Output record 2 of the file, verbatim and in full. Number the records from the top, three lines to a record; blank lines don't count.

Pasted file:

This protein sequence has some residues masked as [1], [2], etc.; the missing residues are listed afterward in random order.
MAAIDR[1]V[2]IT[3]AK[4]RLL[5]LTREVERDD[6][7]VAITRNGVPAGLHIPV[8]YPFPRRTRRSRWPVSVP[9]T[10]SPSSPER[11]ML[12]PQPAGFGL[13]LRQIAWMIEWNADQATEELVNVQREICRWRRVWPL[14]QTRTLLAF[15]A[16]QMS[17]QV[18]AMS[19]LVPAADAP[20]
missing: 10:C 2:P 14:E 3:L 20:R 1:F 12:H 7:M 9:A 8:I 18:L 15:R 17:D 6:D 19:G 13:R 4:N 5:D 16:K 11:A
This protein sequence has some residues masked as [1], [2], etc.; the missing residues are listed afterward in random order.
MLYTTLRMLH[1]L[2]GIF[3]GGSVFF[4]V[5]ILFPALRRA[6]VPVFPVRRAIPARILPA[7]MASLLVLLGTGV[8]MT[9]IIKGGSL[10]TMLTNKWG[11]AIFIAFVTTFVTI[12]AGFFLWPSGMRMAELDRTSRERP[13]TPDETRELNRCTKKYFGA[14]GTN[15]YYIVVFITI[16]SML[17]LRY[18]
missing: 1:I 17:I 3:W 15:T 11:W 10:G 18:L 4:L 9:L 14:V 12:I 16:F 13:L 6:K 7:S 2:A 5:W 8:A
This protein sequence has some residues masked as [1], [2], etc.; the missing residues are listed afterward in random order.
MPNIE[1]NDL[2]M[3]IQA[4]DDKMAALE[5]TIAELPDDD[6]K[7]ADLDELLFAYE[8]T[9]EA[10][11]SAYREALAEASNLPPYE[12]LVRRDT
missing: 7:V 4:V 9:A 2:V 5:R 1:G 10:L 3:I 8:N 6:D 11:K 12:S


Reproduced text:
This protein sequence has some residues masked as [1], [2], etc.; the missing residues are listed afterward in random order.
MLYTTLRMLH[1]L[2]GIF[3]GGSVFF[4]V[5]ILFPALRRA[6]VPVFPVRRAIPARILPA[7]MASLLVLLGTGV[8]MT[9]IIKGGSL[10]TMLTNKWG[11]AIFIAFVTTFVTI[12]AGFFLWPSGMRMAELDRTSRERP[13]TPDETRELNRCTKKYFGA[14]GTN[15]YYIVVFITI[16]SML[17]LRY[18]
missing: 1:I 17:I 3:W 15:T 11:W 10:G 18:L 4:L 9:L 14:V 12:I 16:F 13:L 6:K 7:S 2:A 5:W 8:A